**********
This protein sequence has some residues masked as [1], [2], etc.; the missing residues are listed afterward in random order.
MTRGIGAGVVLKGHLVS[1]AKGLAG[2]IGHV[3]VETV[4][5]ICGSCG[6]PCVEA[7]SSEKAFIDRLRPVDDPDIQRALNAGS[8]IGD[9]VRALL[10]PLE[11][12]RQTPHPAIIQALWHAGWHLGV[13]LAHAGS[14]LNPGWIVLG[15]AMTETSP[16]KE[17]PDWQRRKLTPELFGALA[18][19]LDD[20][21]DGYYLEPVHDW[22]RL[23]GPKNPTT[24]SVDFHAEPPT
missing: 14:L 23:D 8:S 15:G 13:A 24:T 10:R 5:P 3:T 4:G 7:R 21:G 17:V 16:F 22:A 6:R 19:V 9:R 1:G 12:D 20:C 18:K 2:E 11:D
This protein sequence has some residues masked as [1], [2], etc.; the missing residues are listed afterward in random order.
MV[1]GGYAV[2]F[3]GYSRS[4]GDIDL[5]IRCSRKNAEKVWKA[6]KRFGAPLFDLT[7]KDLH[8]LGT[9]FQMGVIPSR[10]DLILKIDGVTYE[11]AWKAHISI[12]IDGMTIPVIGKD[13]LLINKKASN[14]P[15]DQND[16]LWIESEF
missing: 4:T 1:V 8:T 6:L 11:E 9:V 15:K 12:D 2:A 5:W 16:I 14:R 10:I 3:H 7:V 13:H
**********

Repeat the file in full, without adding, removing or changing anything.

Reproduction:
This protein sequence has some residues masked as [1], [2], etc.; the missing residues are listed afterward in random order.
MTRGIGAGVVLKGHLVS[1]AKGLAG[2]IGHV[3]VETV[4][5]ICGSCG[6]PCVEA[7]SSEKAFIDRLRPVDDPDIQRALNAGS[8]IGD[9]VRALL[10]PLE[11][12]RQTPHPAIIQALWHAGWHLGV[13]LAHAGS[14]LNPGWIVLG[15]AMTETSP[16]KE[17]PDWQRRKLTPELFGALA[18][19]LDD[20][21]DGYYLEPVHDW[22]RL[23]GPKNPTT[24]SVDFHAEPPT
missing: 14:L 23:D 8:S 15:G 13:A 24:T 10:R 5:P 3:T 4:G 7:R 21:G 17:V 16:F 22:A 6:R 19:V 9:R 1:G 12:D 20:C 18:K 2:E 11:D
This protein sequence has some residues masked as [1], [2], etc.; the missing residues are listed afterward in random order.
MV[1]GGYAV[2]F[3]GYSRS[4]GDIDL[5]IRCSRKNAEKVWKA[6]KRFGAPLFDLT[7]KDLH[8]LGT[9]FQMGVIPSR[10]DLILKIDGVTYE[11]AWKAHISI[12]IDGMTIPVIGKD[13]LLINKKASN[14]P[15]DQND[16]LWIESEF
missing: 4:T 1:V 8:T 6:L 11:E 9:V 15:K 12:D 2:A 5:W 16:I 14:R 10:I 3:H 7:V 13:H